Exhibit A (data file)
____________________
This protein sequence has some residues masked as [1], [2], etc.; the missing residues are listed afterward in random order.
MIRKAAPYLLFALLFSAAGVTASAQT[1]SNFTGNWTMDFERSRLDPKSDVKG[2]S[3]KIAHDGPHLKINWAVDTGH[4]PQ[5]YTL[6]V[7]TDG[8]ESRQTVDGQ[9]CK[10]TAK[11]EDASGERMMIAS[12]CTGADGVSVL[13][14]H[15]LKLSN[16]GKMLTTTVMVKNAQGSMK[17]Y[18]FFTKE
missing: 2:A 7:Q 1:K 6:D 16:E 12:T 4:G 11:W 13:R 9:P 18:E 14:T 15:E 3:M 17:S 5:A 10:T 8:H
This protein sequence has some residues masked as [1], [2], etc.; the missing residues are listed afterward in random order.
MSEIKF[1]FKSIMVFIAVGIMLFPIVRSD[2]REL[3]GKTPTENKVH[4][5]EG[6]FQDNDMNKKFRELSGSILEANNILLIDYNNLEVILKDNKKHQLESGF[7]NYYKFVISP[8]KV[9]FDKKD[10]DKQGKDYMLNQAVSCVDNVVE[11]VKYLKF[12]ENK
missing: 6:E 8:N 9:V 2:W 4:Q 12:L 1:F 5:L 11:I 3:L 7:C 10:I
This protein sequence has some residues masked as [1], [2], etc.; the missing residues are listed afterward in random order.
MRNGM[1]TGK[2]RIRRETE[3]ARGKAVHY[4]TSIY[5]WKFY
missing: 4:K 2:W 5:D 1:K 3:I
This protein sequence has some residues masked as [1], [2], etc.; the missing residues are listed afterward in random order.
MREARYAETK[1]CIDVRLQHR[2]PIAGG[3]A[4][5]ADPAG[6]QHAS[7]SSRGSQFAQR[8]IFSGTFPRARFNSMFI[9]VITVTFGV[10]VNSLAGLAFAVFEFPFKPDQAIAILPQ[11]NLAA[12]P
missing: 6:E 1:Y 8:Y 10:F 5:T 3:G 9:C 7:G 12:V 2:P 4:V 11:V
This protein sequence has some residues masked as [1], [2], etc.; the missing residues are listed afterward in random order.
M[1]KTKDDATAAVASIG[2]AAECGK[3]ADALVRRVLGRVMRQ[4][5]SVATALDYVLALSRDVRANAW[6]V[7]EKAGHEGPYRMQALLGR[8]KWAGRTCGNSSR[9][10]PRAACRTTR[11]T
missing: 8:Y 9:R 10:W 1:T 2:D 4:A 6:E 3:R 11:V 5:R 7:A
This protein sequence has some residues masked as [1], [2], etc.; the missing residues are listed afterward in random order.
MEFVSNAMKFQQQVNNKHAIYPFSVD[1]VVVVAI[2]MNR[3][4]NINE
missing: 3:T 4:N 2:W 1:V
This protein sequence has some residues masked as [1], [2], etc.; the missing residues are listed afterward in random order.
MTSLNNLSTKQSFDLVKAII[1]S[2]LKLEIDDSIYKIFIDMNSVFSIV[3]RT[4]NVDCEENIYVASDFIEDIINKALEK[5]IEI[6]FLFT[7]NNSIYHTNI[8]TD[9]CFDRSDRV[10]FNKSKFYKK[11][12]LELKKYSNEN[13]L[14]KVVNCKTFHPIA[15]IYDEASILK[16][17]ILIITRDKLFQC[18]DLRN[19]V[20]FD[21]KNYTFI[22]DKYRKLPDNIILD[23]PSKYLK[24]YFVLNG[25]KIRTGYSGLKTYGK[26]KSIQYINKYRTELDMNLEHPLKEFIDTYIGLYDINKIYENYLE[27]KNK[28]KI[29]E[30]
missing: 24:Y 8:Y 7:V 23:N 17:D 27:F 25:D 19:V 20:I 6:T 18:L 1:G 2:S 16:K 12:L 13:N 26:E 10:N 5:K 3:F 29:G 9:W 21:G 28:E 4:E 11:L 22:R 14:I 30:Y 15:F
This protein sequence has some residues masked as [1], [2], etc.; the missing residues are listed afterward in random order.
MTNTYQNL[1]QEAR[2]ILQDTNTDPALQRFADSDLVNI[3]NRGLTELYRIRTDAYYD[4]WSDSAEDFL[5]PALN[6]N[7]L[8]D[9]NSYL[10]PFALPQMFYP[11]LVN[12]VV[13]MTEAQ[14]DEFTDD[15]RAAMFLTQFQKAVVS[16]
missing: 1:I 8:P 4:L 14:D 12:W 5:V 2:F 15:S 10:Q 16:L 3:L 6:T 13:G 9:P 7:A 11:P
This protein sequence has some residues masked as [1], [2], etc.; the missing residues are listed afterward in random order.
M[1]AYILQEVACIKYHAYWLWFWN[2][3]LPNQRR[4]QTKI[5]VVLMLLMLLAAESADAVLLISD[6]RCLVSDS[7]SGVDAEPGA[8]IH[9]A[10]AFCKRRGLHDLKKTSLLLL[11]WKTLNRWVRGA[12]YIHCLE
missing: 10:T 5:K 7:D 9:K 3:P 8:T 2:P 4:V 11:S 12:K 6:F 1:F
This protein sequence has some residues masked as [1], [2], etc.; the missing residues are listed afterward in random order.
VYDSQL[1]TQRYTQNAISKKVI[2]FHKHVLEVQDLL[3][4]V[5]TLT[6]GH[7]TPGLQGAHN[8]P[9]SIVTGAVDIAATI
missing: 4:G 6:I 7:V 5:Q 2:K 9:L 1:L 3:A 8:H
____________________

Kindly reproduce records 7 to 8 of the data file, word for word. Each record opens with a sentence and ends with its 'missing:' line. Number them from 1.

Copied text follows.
This protein sequence has some residues masked as [1], [2], etc.; the missing residues are listed afterward in random order.
MTSLNNLSTKQSFDLVKAII[1]S[2]LKLEIDDSIYKIFIDMNSVFSIV[3]RT[4]NVDCEENIYVASDFIEDIINKALEK[5]IEI[6]FLFT[7]NNSIYHTNI[8]TD[9]CFDRSDRV[10]FNKSKFYKK[11][12]LELKKYSNEN[13]L[14]KVVNCKTFHPIA[15]IYDEASILK[16][17]ILIITRDKLFQC[18]DLRN[19]V[20]FD[21]KNYTFI[22]DKYRKLPDNIILD[23]PSKYLK[24]YFVLNG[25]KIRTGYSGLKTYGK[26]KSIQYINKYRTELDMNLEHPLKEFIDTYIGLYDINKIYENYLE[27]KNK[28]KI[29]E[30]
missing: 24:Y 8:Y 7:V 23:N 17:D 27:F 25:D 19:V 20:I 6:T 18:L 1:G 2:S 16:K 12:L 13:N 26:E 10:N 5:K 3:F 29:G 9:W 21:G 28:E 4:E 11:L 22:R 14:I 30:Y 15:F
This protein sequence has some residues masked as [1], [2], etc.; the missing residues are listed afterward in random order.
MTNTYQNL[1]QEAR[2]ILQDTNTDPALQRFADSDLVNI[3]NRGLTELYRIRTDAYYD[4]WSDSAEDFL[5]PALN[6]N[7]L[8]D[9]NSYL[10]PFALPQMFYP[11]LVN[12]VV[13]MTEAQ[14]DEFTDD[15]RAAMFLTQFQKAVVS[16]
missing: 1:I 8:P 4:L 14:D 12:W 5:V 2:F 15:S 10:Q 16:L 3:L 6:T 13:G 9:P 7:A 11:P